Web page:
More African cheetahs for Kuno National Park

More African cheetahs for Kuno National Park

It’s an ambitious plan to reintroduce an extinct predatory animal species. Twelve cheetahs arrived in Madhya Pradesh from South Africa on Saturday ( Feb 18) and were released into the quarantine enclosures at the Kuno National Park (KNP) in Sheopur district They have been flown to India as part of an agreement to introduce dozens of the mammals there over the next decade. These big cats will join eight received from Namibia last year.

An illustration in the Indian Express

An Indian Air Force (AIF) plane carrying the animals—seven males and five females—from South Africa, arrived at the Gwalior airport. around 10 am on Saturday.  Each cheetah was kept in a separate special wooden box during the journey.

Their journey to their new home began  aboard the IAF transport aircraft from the O R Tambo International Airport at Gauteng in South Africa shortly before midnight on Friday. After their arrival in Gwalior, the cheetahs were transported to the KNP in Sheopur, a distance of around 165 kms by road, in IAF helicopters.

Five months ago, the first batch of eight of these fastest land animals were brought there from Namibia, another African nation. This will bring the total number of cheetahs to twenty.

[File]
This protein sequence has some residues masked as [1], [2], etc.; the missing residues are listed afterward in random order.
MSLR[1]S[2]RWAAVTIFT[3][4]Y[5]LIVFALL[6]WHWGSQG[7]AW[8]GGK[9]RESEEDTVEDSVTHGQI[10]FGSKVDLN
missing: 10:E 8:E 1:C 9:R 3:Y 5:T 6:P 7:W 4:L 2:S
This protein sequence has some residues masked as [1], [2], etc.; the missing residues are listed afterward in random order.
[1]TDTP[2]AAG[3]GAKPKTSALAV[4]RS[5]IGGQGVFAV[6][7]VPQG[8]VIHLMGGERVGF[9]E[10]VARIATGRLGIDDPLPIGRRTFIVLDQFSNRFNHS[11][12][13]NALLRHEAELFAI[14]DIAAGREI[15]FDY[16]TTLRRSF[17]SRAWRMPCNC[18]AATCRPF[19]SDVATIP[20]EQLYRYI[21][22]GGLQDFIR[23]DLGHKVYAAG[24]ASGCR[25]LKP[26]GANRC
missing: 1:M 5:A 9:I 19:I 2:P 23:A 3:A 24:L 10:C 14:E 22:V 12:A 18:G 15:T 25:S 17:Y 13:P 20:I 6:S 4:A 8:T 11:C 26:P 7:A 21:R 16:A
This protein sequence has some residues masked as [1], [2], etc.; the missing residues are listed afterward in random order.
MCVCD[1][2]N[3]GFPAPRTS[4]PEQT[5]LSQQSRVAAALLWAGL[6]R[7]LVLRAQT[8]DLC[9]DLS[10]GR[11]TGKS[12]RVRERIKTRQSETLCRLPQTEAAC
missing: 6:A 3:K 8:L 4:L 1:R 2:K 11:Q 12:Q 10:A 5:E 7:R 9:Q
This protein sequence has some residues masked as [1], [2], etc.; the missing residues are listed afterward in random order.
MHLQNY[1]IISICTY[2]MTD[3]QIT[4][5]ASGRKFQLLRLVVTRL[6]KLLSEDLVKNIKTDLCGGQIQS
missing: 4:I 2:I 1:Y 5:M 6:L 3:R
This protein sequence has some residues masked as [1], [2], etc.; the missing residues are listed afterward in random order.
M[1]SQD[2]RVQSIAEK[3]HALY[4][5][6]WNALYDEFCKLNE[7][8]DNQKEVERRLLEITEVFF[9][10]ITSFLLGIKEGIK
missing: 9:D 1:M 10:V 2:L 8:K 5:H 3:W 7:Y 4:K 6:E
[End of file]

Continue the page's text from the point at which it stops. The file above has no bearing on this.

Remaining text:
In 2020 India’s Supreme Court ruled that African cheetahs, a different subspecies, could be brought into the country at a “carefully chosen location” on an experimental basis.

Those who support the project say that the reintroduction of cheetahs will build up local economies and help restore ecosystems that support the big cats. How exactly this s to happen is not clear.

Sedated Cheetah

Relocation of animals is always fraught with risks and releasing the cheetahs into a park might put them in harm’s way.There is enough human-animal conflict along the periphery of the park, which also has a leopard population. When leopards meet cheetahs, there will inevitably some territorial issues which may not be healthy for the new immigrants.

Earlier this week, Uttam Sharma, director of Kuno National Park, said the big cats will be placed in quarantine enclosures upon their arrival. The 12 cheetahs have been living in quarantine in South Africa since July.

Asiatic cheetahs became extinct in India in the late 1940s because of excessive hunting and loss of habitat.

Their inter-continental translocation is part of the Indian government’s attempts to reintroduce these animals in the country seven decades after they became extinct.

The country’s last cheetah died in Koriya district of present-day Chhattisgarh in 1947 and the species was declared extinct in 1952.

Wildlife experts have raised concerns about the long quarantine periods the cheetahs are being subjected to, and say that it could harm their health and fitness.

However, Mr Sharma said that all preparations to receive the big cats “had been completed”.

Only time will tell, whether this project will be a success.